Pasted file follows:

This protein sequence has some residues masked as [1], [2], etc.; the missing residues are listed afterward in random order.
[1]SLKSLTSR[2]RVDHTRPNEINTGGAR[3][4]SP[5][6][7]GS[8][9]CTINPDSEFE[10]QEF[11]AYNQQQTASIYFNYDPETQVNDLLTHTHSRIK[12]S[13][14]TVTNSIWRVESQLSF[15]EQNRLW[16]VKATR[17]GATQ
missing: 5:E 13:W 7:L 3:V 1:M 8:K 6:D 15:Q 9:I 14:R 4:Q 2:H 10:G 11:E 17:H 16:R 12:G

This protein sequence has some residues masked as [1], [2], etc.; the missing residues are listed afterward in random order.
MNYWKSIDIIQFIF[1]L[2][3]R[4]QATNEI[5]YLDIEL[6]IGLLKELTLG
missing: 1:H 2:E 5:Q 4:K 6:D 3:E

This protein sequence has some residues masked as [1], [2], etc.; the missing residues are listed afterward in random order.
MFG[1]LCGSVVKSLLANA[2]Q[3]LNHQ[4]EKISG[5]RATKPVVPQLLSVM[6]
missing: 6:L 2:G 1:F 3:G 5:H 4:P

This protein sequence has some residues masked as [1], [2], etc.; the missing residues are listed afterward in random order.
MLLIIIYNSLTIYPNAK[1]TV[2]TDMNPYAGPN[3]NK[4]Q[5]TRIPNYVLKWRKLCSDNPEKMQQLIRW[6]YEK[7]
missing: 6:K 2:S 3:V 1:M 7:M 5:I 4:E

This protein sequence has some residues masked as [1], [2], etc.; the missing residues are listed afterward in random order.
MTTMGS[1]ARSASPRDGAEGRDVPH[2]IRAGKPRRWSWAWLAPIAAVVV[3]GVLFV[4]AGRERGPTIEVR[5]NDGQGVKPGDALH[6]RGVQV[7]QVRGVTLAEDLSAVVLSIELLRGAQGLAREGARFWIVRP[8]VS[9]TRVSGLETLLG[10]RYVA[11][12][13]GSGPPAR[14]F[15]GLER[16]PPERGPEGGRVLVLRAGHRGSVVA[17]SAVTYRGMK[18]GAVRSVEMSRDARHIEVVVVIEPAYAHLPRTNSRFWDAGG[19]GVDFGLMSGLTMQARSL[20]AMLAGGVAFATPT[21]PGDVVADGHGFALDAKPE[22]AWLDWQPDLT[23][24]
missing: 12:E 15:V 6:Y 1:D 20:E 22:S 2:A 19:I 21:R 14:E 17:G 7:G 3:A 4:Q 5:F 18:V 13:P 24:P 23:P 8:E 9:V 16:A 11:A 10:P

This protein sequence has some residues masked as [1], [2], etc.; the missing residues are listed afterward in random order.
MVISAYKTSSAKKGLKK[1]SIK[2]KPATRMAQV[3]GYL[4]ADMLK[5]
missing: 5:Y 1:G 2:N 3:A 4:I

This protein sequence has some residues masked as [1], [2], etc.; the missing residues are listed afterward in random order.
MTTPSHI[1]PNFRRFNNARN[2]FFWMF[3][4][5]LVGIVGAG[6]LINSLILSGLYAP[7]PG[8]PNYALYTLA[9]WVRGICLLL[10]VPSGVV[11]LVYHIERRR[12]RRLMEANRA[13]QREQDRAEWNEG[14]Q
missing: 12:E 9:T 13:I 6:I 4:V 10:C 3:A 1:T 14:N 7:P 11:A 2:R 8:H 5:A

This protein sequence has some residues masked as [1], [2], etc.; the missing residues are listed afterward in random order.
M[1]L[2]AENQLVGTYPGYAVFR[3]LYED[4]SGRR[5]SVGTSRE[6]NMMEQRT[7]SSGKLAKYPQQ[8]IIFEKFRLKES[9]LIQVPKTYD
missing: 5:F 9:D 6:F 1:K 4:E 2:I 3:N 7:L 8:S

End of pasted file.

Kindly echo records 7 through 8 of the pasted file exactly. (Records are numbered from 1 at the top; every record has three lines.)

This protein sequence has some residues masked as [1], [2], etc.; the missing residues are listed afterward in random order.
MTTPSHI[1]PNFRRFNNARN[2]FFWMF[3][4][5]LVGIVGAG[6]LINSLILSGLYAP[7]PG[8]PNYALYTLA[9]WVRGICLLL[10]VPSGVV[11]LVYHIERRR[12]RRLMEANRA[13]QREQDRAEWNEG[14]Q
missing: 12:E 9:T 13:I 6:I 4:V 10:C 3:A 1:T 14:N 7:P 11:A 2:R 8:H 5:A

This protein sequence has some residues masked as [1], [2], etc.; the missing residues are listed afterward in random order.
M[1]L[2]AENQLVGTYPGYAVFR[3]LYED[4]SGRR[5]SVGTSRE[6]NMMEQRT[7]SSGKLAKYPQQ[8]IIFEKFRLKES[9]LIQVPKTYD
missing: 5:F 9:D 6:F 1:K 4:E 2:I 3:N 7:L 8:S